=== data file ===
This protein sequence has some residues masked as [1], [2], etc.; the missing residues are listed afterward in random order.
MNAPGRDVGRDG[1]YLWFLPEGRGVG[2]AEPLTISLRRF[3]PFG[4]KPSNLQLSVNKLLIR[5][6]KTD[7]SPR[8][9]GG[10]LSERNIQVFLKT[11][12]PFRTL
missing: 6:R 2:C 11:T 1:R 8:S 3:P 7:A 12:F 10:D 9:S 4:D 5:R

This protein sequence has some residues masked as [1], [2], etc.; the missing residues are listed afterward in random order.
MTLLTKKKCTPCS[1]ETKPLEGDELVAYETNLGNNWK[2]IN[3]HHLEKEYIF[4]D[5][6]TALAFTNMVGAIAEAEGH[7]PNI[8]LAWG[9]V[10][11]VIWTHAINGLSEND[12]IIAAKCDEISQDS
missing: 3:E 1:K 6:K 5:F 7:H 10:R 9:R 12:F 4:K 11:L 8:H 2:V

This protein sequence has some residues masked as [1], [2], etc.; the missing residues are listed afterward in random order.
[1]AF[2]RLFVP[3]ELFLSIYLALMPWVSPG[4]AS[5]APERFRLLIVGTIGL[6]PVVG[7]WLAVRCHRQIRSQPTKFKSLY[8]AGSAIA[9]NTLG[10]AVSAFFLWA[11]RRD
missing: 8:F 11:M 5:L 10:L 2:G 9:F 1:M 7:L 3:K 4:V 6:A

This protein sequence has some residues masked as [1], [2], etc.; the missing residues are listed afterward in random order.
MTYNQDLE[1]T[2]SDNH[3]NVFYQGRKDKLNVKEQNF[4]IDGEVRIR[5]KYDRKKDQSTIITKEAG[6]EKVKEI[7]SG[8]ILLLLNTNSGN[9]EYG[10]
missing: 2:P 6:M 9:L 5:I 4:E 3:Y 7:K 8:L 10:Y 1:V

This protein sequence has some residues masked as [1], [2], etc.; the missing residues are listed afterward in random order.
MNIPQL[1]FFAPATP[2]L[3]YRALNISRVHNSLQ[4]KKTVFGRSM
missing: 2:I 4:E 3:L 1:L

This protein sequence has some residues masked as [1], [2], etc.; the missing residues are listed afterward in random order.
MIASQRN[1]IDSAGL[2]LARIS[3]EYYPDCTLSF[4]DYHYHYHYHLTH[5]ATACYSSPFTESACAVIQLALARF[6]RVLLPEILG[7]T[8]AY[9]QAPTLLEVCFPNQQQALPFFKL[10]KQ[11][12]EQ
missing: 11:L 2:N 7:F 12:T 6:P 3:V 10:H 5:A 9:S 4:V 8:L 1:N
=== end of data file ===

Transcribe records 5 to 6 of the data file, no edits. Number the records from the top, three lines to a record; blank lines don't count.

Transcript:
This protein sequence has some residues masked as [1], [2], etc.; the missing residues are listed afterward in random order.
MNIPQL[1]FFAPATP[2]L[3]YRALNISRVHNSLQ[4]KKTVFGRSM
missing: 2:I 4:E 3:L 1:L

This protein sequence has some residues masked as [1], [2], etc.; the missing residues are listed afterward in random order.
MIASQRN[1]IDSAGL[2]LARIS[3]EYYPDCTLSF[4]DYHYHYHYHLTH[5]ATACYSSPFTESACAVIQLALARF[6]RVLLPEILG[7]T[8]AY[9]QAPTLLEVCFPNQQQALPFFKL[10]KQ[11][12]EQ
missing: 11:L 2:N 7:F 12:T 6:P 3:V 10:H 5:A 9:S 4:V 8:L 1:N